Other JCDL events that took place from Tuesday through Thursday included a Conference reception, Poster and Demo session, and Conference banquet.

An electrifying pace of "salesmanship" promoted the poster papers and demonstrations during the always-popular "Minute Madness" session on Tuesday afternoon. The Minute Madness helps bring to participants' attention ones they want to be sure to view during the evening session. The Conference reception, held on Tuesday evening, appropriately complimented the Poster and Demo session with food, live music and a raffle drawing and created an excellent opportunity and informal environment for attendees to leisurely view the posters and demonstrations, make new friends and vote for the best poster of the conference. Four awards were given out during the evening including two new awards presented by the University of Arizona: the Best International Paper Award and Best Poster Award.

The Vannevar Bush Award for the Best Conference Paper was won by Mor Naaman, Yee Jiun Song, Andreas Paepcke, and Hector Garcia-Molina for their paper "Automatic organization for digital photographs with geographic coordinates". The IEEE-CS Technical Committee on Digital Libraries (TCDL) Best Student Paper Award (also a new award this year) went to Marcos Andre Goncalves, Edward A. Fox, Aaron Krowne, Pavel Caiado, Alberto H.F. Laender, Altigran S. da Silva, and Berthier Ribeiro-Neto for their paper "Automatically structured and translated queries". The Best International Paper Award (which has as a requirement that the first author must be from outside of the United States) was presented to Yi-Chun Chu, David Bainbridge, Matt Jones, and Ian H. Witten for their work on "Realistic books: A bizarre homage to an obsolete medium". Finally, the new Best Poster Award was presented to X. Liu, J. Bollen, M.L. Nelson, H.Van de Sompel J. Hussell, R. Luce, and L. Marks for their poster, "Toolkits for visualizing co-authorship graph". It was their poster that garnered the most votes from the large number of participants who stayed for the entire Conference reception. Three of these lucky participants won prizes in the raffle drawing. The second and third prizes were two large Karchinas dolls, and the top prize was an Apple super-slim iPod™.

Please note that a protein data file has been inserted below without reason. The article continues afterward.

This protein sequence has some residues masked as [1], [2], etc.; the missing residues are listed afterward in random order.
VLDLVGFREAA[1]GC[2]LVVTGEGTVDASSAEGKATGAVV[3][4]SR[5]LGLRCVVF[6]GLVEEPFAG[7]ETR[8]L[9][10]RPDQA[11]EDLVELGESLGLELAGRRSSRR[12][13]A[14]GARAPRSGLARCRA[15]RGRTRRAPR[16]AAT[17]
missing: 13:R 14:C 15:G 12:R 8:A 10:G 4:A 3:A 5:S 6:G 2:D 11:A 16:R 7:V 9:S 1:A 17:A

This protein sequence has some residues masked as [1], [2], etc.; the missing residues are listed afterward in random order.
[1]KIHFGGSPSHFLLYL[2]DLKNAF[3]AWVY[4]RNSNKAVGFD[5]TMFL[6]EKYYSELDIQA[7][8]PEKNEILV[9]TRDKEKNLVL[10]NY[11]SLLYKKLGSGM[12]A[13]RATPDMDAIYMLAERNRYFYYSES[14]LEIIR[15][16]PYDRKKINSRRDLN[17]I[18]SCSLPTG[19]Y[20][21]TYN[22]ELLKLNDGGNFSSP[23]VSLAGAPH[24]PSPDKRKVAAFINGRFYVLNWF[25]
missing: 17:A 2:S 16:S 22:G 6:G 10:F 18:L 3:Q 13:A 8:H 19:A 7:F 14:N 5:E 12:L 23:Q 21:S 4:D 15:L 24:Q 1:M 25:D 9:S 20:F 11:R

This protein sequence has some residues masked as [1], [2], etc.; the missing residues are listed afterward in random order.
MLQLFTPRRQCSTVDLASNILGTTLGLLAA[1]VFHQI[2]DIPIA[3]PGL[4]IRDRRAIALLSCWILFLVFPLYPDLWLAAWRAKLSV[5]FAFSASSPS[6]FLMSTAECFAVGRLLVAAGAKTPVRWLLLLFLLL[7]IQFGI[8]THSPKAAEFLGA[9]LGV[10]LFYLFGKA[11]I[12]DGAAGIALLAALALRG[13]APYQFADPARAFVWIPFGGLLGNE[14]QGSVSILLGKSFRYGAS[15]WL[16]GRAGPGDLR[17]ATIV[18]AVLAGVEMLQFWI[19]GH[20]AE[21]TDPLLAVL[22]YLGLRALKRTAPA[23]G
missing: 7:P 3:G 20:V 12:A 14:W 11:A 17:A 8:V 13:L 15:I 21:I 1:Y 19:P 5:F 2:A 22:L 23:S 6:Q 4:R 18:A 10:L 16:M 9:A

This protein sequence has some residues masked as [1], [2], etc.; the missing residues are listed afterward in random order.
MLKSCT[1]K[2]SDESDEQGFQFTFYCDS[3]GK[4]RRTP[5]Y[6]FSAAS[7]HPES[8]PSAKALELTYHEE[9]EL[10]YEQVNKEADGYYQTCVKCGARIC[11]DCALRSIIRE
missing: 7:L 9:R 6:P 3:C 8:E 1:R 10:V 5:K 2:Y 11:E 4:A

The JCDL workshops commenced after the closing of the regular Conference sessions. The Second Symposium on Intelligence and Security Informatics (ISI-2004) was collocated with JCDL 2004 as the first workshop. It was particularly well attended with 160 participants from academia, law enforcement, intelligence, and the information technology industries. The workshop on "Global Reach and Impact on Digital Libraries" explored means to facilitate international co-operation and collaboration among the participants from countries across the US, Europe and Asia. The last workshop—"How Can Reusable Design Guidelines Improve the Usefulness of Educational Digital Libraries and Collections?"—focused on finding the ways and means to employ reusable techniques to improve education through digital library support.